The material upon which Embroidery on Chip was executed was manufactured abroad, and was made either of fine plaited chips or wood shavings. Rushes dried and plaited together would form the same kind of foundation and would have the same appearance of coarse Java canvas, and are as suitable as the chips to form the mats and other articles for keeping heat and wet from furniture for which this work was used.
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To replicate the sample above: The embroidery is executed in bright colored silks, and the designs and stitches are extremely simple. The design given of this work in the above illustration is a mat with its four corners filled in with sprays of flowers, and the center ornamented with a star, and of three shades of a bright-colored silk, and where the points meet in the center of the star, work one Cross Stitch in the medium shade of silk.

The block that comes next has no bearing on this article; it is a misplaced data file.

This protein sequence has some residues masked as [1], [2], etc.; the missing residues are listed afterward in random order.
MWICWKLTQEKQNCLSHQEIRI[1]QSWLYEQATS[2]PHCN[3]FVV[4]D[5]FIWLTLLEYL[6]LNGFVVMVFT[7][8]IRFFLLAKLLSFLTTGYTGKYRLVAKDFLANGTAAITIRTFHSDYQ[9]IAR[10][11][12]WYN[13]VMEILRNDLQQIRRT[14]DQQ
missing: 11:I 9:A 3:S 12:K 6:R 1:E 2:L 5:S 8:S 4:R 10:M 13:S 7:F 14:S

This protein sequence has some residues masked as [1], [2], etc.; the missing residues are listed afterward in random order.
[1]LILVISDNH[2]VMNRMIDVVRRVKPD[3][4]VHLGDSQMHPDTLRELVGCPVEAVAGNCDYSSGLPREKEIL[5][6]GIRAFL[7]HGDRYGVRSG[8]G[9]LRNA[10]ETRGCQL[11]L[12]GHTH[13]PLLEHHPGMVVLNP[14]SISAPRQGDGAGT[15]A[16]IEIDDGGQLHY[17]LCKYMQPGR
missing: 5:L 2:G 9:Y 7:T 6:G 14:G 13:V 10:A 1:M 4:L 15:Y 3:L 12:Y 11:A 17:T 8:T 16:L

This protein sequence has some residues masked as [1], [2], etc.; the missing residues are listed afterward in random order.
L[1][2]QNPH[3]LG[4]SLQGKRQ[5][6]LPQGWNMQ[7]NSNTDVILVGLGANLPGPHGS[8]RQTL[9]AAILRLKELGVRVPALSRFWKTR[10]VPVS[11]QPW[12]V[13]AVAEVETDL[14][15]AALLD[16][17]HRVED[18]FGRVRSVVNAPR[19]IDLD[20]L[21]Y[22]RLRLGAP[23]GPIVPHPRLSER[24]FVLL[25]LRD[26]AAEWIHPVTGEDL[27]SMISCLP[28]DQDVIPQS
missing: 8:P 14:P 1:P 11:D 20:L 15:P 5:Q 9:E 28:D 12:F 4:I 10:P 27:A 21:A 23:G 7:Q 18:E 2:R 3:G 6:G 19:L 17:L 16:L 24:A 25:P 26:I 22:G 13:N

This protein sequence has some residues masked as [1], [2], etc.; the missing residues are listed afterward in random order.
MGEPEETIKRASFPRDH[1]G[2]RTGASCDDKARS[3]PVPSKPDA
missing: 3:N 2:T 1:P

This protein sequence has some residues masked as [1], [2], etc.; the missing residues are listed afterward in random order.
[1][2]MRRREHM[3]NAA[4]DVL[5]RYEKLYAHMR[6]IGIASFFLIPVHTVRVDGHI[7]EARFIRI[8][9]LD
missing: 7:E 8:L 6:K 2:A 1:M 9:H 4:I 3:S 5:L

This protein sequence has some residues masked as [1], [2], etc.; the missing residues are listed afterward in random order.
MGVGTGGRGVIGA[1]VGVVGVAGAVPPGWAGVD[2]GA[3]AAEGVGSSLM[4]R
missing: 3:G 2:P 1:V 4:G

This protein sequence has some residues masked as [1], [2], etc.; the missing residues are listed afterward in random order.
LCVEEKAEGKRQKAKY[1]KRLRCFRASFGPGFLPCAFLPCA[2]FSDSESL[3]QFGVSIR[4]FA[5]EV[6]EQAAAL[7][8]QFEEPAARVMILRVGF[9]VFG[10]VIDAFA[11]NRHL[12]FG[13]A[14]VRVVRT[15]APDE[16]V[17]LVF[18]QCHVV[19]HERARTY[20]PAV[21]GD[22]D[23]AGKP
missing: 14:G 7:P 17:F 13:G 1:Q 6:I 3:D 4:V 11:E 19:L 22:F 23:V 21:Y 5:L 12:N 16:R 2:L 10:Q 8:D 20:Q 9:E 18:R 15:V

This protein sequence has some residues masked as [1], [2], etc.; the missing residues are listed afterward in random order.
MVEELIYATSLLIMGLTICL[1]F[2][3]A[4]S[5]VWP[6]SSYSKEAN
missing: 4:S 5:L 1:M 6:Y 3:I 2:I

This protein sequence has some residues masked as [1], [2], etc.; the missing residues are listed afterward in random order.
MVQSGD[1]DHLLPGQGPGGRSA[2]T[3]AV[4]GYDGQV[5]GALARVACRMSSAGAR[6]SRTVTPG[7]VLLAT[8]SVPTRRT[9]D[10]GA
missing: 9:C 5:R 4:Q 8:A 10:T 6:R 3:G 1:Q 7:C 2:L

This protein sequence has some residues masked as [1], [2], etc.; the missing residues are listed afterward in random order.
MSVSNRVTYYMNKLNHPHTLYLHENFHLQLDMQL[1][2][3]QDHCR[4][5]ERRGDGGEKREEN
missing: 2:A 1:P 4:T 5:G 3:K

Work the cornflower sprays in blue and green silks, the cornflowers in PICOT, the leaves in SATIN, and the stems in CREWEL STITCH. Work the rosebuds in rose color and green silk, the buds in Picot and Satin Stitch, the leaves in Satin, and the stems in Crewel stitch. Work the pansies in shades of purple silk with amber centers, leaves and flowers in Satin Stitch. Work the ragged robin in white and green silks, the flowers in Picots of white silk with a FRENCH KNOT as center, the principal leaves in Picot, the stems in Crewel Stitch. Edge the mat with a double Vandyke line in POINT RUSSE worked with the darkest shade of color used in the center star.
Today, it would be hard, if not impossible, to find the matting material discussed to make your own Embroidery on Chip pieces but other straw mats could be used if thick enough to protect your furniture. I believe I have seen mats resembling this type of item in stores but they were to be used for decorative purposes, not as hot pads.